Skin Cancer Treatment Farmville VA

I had good reason. For starters, I grew up in Southern California and spent my summers basking in the sun slathered in baby oil. Never mind the agonizing sunburns that would follow—it was simply the cool thing to do. In fact, during the off'season I’d “sunbathe” under a sunlamp in my bedroom and sometimes fall asleep, which subsequently led to a couple of trips to the doctor for second'degree burns.

Douglas C Semler, MD
(703) 433-0500
46175 Westlake Dr
Sterling, VA
Business
Semler Dermatology Inc
Specialties
Dermatology

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Francis H Mc Mullan, MD
(804) 262-0131
Richmond, VA
Specialties
Dermatology, Dermatopathology
Gender
Male
Education
Medical School: Va Commonwealth Univ, Med Coll Of Va Sch Of Med, Richmond Va 23298
Graduation Year: 1951

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Kappa P Meadows
(434) 847-6132
1330 Oak Ln
Lynchburg, VA
Specialty
Dermatology

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Barry Jack Kaplan, DO
(804) 828-3250
PO Box 980011
Richmond, VA
Specialties
Dermatology
Gender
Male
Education
Medical School: Philadelphia Coll Of Osteo Med, Philadelphia Pa 19131
Graduation Year: 1976

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Kimberly Ingram Soderberg
(757) 873-0161
895 Middle Ground Blvd
Newport News, VA
Specialty
Dermatology

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B T Reams MD
(804) 794-3140
1507 Huguenot Rd
Midlothian, VA
Specialties
Dermatology

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Sylvia Maria Suarez, MD
(703) 827-7008
2236 Gallows Rd
Vienna, VA
Specialties
Dermatology
Gender
Female
Education
Medical School: Columbia Univ Coll Of Physicians And Surgeons, New York Ny 10032
Graduation Year: 1987

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Harold B Landes, MD
(540) 667-4499
1514 Amherst St
Winchester, VA
Specialties
Dermatology
Gender
Male
Education
Graduation Year: 2007

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Daniel Steven Hurd, DO
(540) 953-2210
2612 Sheffield Dr
Blacksburg, VA
Specialties
Dermatology
Gender
Male
Education
Medical School: Wv Sch Of Osteo Med, Lewisburg Wv 24901
Graduation Year: 1995

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Kathleen Beverly Elmer, MD
45 Pine St
Langley Afb, VA
Specialties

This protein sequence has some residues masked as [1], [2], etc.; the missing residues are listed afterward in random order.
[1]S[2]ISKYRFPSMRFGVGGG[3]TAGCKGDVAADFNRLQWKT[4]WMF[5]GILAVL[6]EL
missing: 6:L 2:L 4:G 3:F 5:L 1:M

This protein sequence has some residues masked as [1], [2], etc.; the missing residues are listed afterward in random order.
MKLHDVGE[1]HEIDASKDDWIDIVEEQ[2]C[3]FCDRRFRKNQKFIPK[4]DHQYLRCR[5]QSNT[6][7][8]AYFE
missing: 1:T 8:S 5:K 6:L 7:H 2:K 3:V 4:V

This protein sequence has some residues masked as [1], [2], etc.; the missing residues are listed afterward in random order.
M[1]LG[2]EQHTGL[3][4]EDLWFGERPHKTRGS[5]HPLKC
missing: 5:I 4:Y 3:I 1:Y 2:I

Dermatology
Gender
Female
Education
Medical School: Uniformed Services Univ Of The Hlth Sci, Bethesda Md 20814
Graduation Year: 1989

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Spotlight on Skin Cancer

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By Kris Wetherbee

It just wouldn’t go away. The small pearly bump near the bridge of my nose had been there for what seemed like months, and it showed no signs of disappearing. I might have ignored it except that it would occasionally bleed and then form a scab—and it would never fully heal.

My family doctor said it didn’t look like skin cancer and assured me that it was probably nothing, then proceeded to freeze the area with liquid nitrogen. After six months it still hadn’t cleared up, so I went back to see my doctor and he froze it again. It wasn’t until a year later that I decided to listen to my gut instead of my doctor and made an appointment with a dermatologist. She didn’t think it looked like skin cancer, either, but this time I insisted on getting a biopsy.

I had good reason. For starters, I grew up in Southern California and spent my summers basking in the sun slathered in baby oil. Never mind the agonizing sunburns that would follow—it was simply the cool thing to do. In fact, during the off-season I’d “sunbathe” under a sunlamp in my bedroom and sometimes fall asleep, which subsequently led to a couple of trips to the doctor for second-degree burns. And though I didn’t inherit my dad’s blue eyes or light brown hair, I did inherit a family history of skin cancer: My dad was diagnosed with basal cell carcinoma in his mid-thirties. And now, with biopsy results in hand, the doctor says I have it too.

Skin cancer is the most common form of cancer in the United States, with more than 1 million new cases diagnosed each year. By age 65, nearly half of us will have weathered at least one case of it. The fact that I had the most common and least dangerous type—basal cell—brought me little comfort. Instead I was petrified, thinking about how my father had looked at my age, his complexion disfigured with blotches, scabs, and scars caused by numerous biopsies and treatments. As the dermatologist explained my treatment options, I silently prayed my fate would be different.

None of us, of course, can undo the damage wrought in our sun-worshipping youth. But it turns out there is a lot we can do to prevent further harm. And recent research underscores the need to take skin cancer prevention seriously: For reasons that researchers don’t fully understand, having skin cancer—even the less dangerous non-melanoma forms—seems to raise the risk of breast, lung, liver, and uterine cancers.

“Some people are genetically more cancer prone,” says Howard Murad, a Los Angeles dermatologist and author of Wrinkle-Free Forever: The 5-Minute 5-Week Dermatologist’s Program. “Having one kind increases the likelihood of developing another.”

The first line of defense against skin cancer, we know by now, is to protect your skin from the sun. Dermatologists recommend wearing a broad-spectrum sunscreen of SPF 30 or higher every day, avoiding midday sun whenever possible, and covering up with long-sleeved clothing and hats.

But new research is showing that ...

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